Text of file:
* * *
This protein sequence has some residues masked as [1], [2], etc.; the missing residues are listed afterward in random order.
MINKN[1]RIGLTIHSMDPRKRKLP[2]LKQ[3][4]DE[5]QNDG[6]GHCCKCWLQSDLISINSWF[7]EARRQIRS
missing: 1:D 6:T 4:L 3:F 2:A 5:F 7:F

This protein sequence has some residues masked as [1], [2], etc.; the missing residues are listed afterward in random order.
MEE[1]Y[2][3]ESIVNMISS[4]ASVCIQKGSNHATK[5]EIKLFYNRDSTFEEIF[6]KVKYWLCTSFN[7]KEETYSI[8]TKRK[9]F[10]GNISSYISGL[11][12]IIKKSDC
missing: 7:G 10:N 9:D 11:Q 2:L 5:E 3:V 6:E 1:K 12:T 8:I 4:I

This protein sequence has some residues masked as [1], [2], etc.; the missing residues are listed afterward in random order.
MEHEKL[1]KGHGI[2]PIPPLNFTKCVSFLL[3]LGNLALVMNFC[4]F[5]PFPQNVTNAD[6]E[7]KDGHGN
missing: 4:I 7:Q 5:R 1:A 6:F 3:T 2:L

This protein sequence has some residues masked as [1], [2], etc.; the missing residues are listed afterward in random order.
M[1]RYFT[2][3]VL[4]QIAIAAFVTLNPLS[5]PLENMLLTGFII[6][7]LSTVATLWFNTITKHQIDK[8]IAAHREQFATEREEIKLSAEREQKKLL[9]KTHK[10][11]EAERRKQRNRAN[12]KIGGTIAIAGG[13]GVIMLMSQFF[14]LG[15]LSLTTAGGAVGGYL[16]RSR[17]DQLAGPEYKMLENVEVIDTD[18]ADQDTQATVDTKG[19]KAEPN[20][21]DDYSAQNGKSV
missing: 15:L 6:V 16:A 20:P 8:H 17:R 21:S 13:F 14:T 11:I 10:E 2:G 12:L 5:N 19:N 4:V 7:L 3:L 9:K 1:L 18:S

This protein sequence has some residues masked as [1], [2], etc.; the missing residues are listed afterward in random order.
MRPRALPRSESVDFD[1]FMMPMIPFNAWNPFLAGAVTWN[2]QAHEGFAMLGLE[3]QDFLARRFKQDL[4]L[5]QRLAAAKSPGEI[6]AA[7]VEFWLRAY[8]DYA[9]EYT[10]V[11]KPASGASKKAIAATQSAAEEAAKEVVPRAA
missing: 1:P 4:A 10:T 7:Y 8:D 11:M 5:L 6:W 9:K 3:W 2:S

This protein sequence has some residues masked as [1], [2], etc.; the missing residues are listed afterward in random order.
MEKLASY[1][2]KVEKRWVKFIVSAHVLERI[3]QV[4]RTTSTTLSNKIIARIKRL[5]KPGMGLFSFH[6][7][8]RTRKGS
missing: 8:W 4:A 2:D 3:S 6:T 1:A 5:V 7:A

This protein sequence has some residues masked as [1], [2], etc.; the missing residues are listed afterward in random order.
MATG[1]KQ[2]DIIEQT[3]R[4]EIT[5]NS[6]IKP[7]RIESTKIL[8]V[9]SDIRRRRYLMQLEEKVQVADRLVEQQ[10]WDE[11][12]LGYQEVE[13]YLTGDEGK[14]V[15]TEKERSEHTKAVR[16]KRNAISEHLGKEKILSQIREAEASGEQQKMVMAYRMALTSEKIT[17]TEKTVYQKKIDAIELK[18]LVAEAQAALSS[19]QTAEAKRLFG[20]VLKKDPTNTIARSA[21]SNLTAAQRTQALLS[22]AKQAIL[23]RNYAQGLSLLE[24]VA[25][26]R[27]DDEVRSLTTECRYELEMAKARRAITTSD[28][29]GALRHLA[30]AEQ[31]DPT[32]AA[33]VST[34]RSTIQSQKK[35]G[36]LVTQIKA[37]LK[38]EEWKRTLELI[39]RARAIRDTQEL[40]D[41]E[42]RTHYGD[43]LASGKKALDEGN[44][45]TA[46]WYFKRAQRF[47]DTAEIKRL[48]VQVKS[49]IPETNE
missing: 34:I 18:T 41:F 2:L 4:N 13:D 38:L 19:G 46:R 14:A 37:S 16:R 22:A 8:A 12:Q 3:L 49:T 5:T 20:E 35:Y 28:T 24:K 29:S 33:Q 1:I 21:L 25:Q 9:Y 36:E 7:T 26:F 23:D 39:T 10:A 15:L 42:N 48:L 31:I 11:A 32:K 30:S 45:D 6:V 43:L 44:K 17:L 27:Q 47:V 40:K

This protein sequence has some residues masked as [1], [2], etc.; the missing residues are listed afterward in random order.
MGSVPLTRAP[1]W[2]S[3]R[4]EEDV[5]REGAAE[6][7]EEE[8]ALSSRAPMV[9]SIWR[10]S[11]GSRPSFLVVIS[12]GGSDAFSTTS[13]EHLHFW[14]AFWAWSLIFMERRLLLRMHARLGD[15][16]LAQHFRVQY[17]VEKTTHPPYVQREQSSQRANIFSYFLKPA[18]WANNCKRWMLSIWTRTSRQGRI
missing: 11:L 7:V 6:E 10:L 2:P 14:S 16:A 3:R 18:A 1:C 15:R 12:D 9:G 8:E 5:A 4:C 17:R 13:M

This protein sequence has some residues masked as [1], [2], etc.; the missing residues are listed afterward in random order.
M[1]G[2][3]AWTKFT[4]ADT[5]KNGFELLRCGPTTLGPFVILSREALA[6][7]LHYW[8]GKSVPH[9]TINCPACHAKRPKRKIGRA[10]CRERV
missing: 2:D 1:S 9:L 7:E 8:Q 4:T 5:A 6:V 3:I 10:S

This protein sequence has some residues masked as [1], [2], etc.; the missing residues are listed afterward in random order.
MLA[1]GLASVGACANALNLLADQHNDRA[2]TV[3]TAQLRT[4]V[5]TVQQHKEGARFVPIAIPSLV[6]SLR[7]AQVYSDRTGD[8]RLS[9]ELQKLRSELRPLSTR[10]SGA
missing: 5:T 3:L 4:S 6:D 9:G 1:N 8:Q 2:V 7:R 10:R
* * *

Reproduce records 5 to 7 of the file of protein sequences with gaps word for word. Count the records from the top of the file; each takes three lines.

This protein sequence has some residues masked as [1], [2], etc.; the missing residues are listed afterward in random order.
MRPRALPRSESVDFD[1]FMMPMIPFNAWNPFLAGAVTWN[2]QAHEGFAMLGLE[3]QDFLARRFKQDL[4]L[5]QRLAAAKSPGEI[6]AA[7]VEFWLRAY[8]DYA[9]EYT[10]V[11]KPASGASKKAIAATQSAAEEAAKEVVPRAA
missing: 1:P 4:A 10:T 7:Y 8:D 11:M 5:L 6:W 9:K 3:W 2:S

This protein sequence has some residues masked as [1], [2], etc.; the missing residues are listed afterward in random order.
MEKLASY[1][2]KVEKRWVKFIVSAHVLERI[3]QV[4]RTTSTTLSNKIIARIKRL[5]KPGMGLFSFH[6][7][8]RTRKGS
missing: 8:W 4:A 2:D 3:S 6:T 1:A 5:V 7:A

This protein sequence has some residues masked as [1], [2], etc.; the missing residues are listed afterward in random order.
MATG[1]KQ[2]DIIEQT[3]R[4]EIT[5]NS[6]IKP[7]RIESTKIL[8]V[9]SDIRRRRYLMQLEEKVQVADRLVEQQ[10]WDE[11][12]LGYQEVE[13]YLTGDEGK[14]V[15]TEKERSEHTKAVR[16]KRNAISEHLGKEKILSQIREAEASGEQQKMVMAYRMALTSEKIT[17]TEKTVYQKKIDAIELK[18]LVAEAQAALSS[19]QTAEAKRLFG[20]VLKKDPTNTIARSA[21]SNLTAAQRTQALLS[22]AKQAIL[23]RNYAQGLSLLE[24]VA[25][26]R[27]DDEVRSLTTECRYELEMAKARRAITTSD[28][29]GALRHLA[30]AEQ[31]DPT[32]AA[33]VST[34]RSTIQSQKK[35]G[36]LVTQIKA[37]LK[38]EEWKRTLELI[39]RARAIRDTQEL[40]D[41]E[42]RTHYGD[43]LASGKKALDEGN[44][45]TA[46]WYFKRAQRF[47]DTAEIKRL[48]VQVKS[49]IPETNE
missing: 34:I 18:T 41:F 2:L 4:N 13:D 38:L 19:G 46:R 14:A 37:S 16:R 22:A 8:A 12:Q 3:L 49:T 5:T 20:E 35:Y 28:T 24:K 29:S 33:Q 1:I 21:L 25:Q 9:Y 36:E 7:T 26:F 23:D 39:T 10:A 15:L 42:N 48:L 31:I 11:A 32:K 30:S 45:D 6:V 43:L 44:K 17:L 27:Q 47:V 40:K